President Trump said Wednesday (April 22nd) that he told Georgia Governor Brian Kemp that he strongly disagrees with Kemp's plans to begin reopening parts of the state from coronavirus shutdowns starting Friday. Kemp, who's a Republican, has come under criticism after announcing earlier this week he'd allow businesses including hair and nail salons, barbershops, gyms, tattoo parlors and bowling alleys to reopen beginning Friday, and movie theaters and restaurants to reopen with social distancing measures Monday. Trump said during his daily coronavirus briefing that Kemp's plans are in violation of the first step of the phased plan for reopening released by the administration. However, he said he wouldn't ask the federal government to step in, saying, "He must do what he thinks is right. I want him to do what he thinks is right, but I disagree with him on what he is doing." Meanwhile, Oklahoma Governor Kevin Sitt announced similar plans yesterday, saying hair salons, barber shops, nail salons, and pet grooming services can reopen Friday, and restaurants, churches, gyms, and movie theaters on May 1st.
Tyson Foods suspended operations yesterday at a plant in Waterloo, Iowa, that's its largest pork plant due to a coronavirus outbreak among workers. More than 180 virus cases have been linked to the plant, and it's expected that number will shoot up as testing of its 2,800 workers is set to begin today. Tyson had come under criticism in recent days for keeping the plant open despite the outbreak. Several other meat processing plants have suspended operations due to outbreaks of the virus, and an estimated 25 percent of U.S. pork processing capacity has been idled over the past two days, according to economist Steve Meyer. That's led to pork prices starting to go up and warnings there could be shortages of some pork products in grocery stores.
Senate Majority Leader Mitch McConnell said Wednesday that states struggling economically during the coronavirus pandemic should declare bankruptcy rather than be given federal aid. During an interview on Hugh Hewitt's radio show, the Kentucky Republican said, "I would certainly be in favor of allowing states to use the bankruptcy route. It saves some cities." Democrats were unable to get assistance to state and local governments included in the latest coronavirus aid package agreed to this week, but President Trump has said it will be part of the next relief package.
In other developments:
Cuomo Announces Tri-State Testing and Contact Tracing Network:New York Governor Andrew Cuomo said Wednesday that a coronavirus testing and contact tracing network will be launched in conjunction with Johns Hopkins University that will focus on the New York-New Jersey-Connecticut tri-state area. Billionaire former New York City Mayor Michael Bloomberg will be spending $10 million of his own money on the creation of the program, which will include hiring what Cuomo called an "army" of workers to do the trace the contacts of people who test positive, as well as identifying and isolating those who are infected.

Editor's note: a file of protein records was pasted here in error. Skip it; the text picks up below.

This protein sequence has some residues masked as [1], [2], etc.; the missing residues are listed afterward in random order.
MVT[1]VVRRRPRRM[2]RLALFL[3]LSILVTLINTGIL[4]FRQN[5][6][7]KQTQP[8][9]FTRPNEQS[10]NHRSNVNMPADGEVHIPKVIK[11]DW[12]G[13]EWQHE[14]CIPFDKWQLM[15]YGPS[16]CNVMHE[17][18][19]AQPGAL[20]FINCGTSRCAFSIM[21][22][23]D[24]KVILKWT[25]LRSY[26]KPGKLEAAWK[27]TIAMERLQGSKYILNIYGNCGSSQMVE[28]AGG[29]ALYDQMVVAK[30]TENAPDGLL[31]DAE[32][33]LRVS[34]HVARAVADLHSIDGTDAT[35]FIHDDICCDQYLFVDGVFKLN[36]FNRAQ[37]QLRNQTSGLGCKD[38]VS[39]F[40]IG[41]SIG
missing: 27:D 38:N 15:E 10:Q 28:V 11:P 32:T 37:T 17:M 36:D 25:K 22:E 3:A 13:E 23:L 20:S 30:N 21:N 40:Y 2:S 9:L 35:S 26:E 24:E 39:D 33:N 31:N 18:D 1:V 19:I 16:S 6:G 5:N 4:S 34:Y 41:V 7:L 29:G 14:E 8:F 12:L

Admin. Announces Plan to Pay for COVID-19 Care for Uninsured:Health and Human Services Secretary Alex Azar announced an administration plan yesterday to pay coronavirus health care costs for uninsured patients. Under it, hospitals and doctors would submit the bills to the government, and they'd be paid at Medicare rates. The money will come from $100 billion that Congress has approved to help the health care system as it tries to deal with the burden of COVID-19 cases. However, Democrats and some health industry groups say the money allocated by Congress should go directly to health care facilities, and that the uninsured should be covered by expanding programs like Medicaid and the Affordable Care Act.
First U.S. Coronavirus Deaths Were as Much as Three Weeks Earlier:Autopsy results from two California residents have shown that the earliest coronavirus deaths in the U.S. were as much as three weeks earlier than had been thought. The two were Santa Clara County residents, one a 57-year-old woman who died on February 6th, and the other a 69-year-old man who died on February 17th. Neither had traveled out of the country to an outbreak area. The first reported death had previously been in Kirkland, Washington, on February 29th, with officials later saying two February 26th deaths were caused by the virus.